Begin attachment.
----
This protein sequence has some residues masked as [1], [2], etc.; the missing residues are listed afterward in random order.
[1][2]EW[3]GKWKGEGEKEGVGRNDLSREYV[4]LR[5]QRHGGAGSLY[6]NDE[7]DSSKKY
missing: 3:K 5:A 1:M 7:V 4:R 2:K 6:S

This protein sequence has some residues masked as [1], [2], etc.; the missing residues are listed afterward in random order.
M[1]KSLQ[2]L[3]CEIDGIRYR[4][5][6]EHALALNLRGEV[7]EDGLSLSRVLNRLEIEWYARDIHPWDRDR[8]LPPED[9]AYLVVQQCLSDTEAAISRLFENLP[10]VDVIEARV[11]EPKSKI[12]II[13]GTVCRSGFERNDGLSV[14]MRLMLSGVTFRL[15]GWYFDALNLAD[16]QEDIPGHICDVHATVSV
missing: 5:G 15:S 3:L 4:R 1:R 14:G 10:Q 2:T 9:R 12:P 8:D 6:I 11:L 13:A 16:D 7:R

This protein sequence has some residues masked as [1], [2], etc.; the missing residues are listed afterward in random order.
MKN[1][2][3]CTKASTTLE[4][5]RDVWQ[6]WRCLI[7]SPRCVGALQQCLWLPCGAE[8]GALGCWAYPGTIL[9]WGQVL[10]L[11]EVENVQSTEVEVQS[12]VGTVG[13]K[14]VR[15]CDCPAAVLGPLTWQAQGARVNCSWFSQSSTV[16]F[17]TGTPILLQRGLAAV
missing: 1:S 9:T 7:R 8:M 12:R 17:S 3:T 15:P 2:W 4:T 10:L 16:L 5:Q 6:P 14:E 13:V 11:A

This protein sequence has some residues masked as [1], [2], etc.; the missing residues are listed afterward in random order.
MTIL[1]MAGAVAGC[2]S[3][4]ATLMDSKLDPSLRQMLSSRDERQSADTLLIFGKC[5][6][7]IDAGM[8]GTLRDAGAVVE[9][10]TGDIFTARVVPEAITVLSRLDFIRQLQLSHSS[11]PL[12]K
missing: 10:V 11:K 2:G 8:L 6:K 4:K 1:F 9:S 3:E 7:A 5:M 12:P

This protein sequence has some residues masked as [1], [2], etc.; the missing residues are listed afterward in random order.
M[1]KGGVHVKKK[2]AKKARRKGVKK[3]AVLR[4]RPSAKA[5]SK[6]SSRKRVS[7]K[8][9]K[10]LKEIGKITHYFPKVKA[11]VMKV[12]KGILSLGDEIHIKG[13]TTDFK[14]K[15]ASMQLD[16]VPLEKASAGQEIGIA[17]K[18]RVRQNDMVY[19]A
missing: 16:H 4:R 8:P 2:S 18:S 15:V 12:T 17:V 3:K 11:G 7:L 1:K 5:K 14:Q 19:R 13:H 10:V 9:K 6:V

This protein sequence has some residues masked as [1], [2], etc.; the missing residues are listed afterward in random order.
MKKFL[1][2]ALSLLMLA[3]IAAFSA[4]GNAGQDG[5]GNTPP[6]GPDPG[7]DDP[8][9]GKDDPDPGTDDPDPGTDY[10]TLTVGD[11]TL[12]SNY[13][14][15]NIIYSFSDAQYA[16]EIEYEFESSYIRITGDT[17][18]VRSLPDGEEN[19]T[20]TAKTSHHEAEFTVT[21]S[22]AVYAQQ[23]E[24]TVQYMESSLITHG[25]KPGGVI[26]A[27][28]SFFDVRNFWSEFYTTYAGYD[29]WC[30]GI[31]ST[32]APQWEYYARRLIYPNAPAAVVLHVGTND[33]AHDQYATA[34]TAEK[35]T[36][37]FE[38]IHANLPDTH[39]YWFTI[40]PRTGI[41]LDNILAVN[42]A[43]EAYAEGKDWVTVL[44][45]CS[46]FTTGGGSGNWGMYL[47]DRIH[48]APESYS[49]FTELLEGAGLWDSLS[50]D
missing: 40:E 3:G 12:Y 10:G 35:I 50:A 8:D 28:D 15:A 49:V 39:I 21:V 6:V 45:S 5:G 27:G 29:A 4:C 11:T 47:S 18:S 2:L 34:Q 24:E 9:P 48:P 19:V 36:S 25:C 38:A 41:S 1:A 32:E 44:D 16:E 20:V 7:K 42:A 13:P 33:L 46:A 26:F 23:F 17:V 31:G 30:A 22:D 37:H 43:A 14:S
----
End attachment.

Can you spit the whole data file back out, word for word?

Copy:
This protein sequence has some residues masked as [1], [2], etc.; the missing residues are listed afterward in random order.
[1][2]EW[3]GKWKGEGEKEGVGRNDLSREYV[4]LR[5]QRHGGAGSLY[6]NDE[7]DSSKKY
missing: 3:K 5:A 1:M 7:V 4:R 2:K 6:S

This protein sequence has some residues masked as [1], [2], etc.; the missing residues are listed afterward in random order.
M[1]KSLQ[2]L[3]CEIDGIRYR[4][5][6]EHALALNLRGEV[7]EDGLSLSRVLNRLEIEWYARDIHPWDRDR[8]LPPED[9]AYLVVQQCLSDTEAAISRLFENLP[10]VDVIEARV[11]EPKSKI[12]II[13]GTVCRSGFERNDGLSV[14]MRLMLSGVTFRL[15]GWYFDALNLAD[16]QEDIPGHICDVHATVSV
missing: 5:G 15:S 3:L 4:R 1:R 14:G 10:Q 2:T 9:R 12:P 8:D 6:I 11:L 13:A 16:D 7:R

This protein sequence has some residues masked as [1], [2], etc.; the missing residues are listed afterward in random order.
MKN[1][2][3]CTKASTTLE[4][5]RDVWQ[6]WRCLI[7]SPRCVGALQQCLWLPCGAE[8]GALGCWAYPGTIL[9]WGQVL[10]L[11]EVENVQSTEVEVQS[12]VGTVG[13]K[14]VR[15]CDCPAAVLGPLTWQAQGARVNCSWFSQSSTV[16]F[17]TGTPILLQRGLAAV
missing: 1:S 9:T 7:R 8:M 12:R 17:S 3:T 15:P 2:W 4:T 10:L 16:L 5:Q 6:P 14:E 13:V 11:A

This protein sequence has some residues masked as [1], [2], etc.; the missing residues are listed afterward in random order.
MTIL[1]MAGAVAGC[2]S[3][4]ATLMDSKLDPSLRQMLSSRDERQSADTLLIFGKC[5][6][7]IDAGM[8]GTLRDAGAVVE[9][10]TGDIFTARVVPEAITVLSRLDFIRQLQLSHSS[11]PL[12]K
missing: 10:V 11:K 2:G 8:L 6:K 4:K 1:F 9:S 3:E 7:A 5:M 12:P

This protein sequence has some residues masked as [1], [2], etc.; the missing residues are listed afterward in random order.
M[1]KGGVHVKKK[2]AKKARRKGVKK[3]AVLR[4]RPSAKA[5]SK[6]SSRKRVS[7]K[8][9]K[10]LKEIGKITHYFPKVKA[11]VMKV[12]KGILSLGDEIHIKG[13]TTDFK[14]K[15]ASMQLD[16]VPLEKASAGQEIGIA[17]K[18]RVRQNDMVY[19]A
missing: 16:H 4:R 8:P 2:S 18:S 15:V 12:T 17:V 3:K 11:G 7:L 1:K 5:K 14:Q 19:R 13:H 10:V 9:K 6:V

This protein sequence has some residues masked as [1], [2], etc.; the missing residues are listed afterward in random order.
MKKFL[1][2]ALSLLMLA[3]IAAFSA[4]GNAGQDG[5]GNTPP[6]GPDPG[7]DDP[8][9]GKDDPDPGTDDPDPGTDY[10]TLTVGD[11]TL[12]SNY[13][14][15]NIIYSFSDAQYA[16]EIEYEFESSYIRITGDT[17][18]VRSLPDGEEN[19]T[20]TAKTSHHEAEFTVT[21]S[22]AVYAQQ[23]E[24]TVQYMESSLITHG[25]KPGGVI[26]A[27][28]SFFDVRNFWSEFYTTYAGYD[29]WC[30]GI[31]ST[32]APQWEYYARRLIYPNAPAAVVLHVGTND[33]AHDQYATA[34]TAEK[35]T[36][37]FE[38]IHANLPDTH[39]YWFTI[40]PRTGI[41]LDNILAVN[42]A[43]EAYAEGKDWVTVL[44][45]CS[46]FTTGGGSGNWGMYL[47]DRIH[48]APESYS[49]FTELLEGAGLWDSLS[50]D
missing: 40:E 3:G 12:Y 10:G 35:I 50:A 8:D 28:D 15:A 49:V 39:I 21:V 6:V 45:S 5:G 27:G 29:A 4:C 11:T 47:S 18:S 2:L 34:Q 24:E 9:P 48:P 19:V 36:S 25:C 38:A 41:S 1:A 32:E 44:D 16:E 20:V 7:K 42:A 13:P 33:L 46:A 26:F 23:F 17:V 31:G 30:A 22:D 37:H 43:A 14:S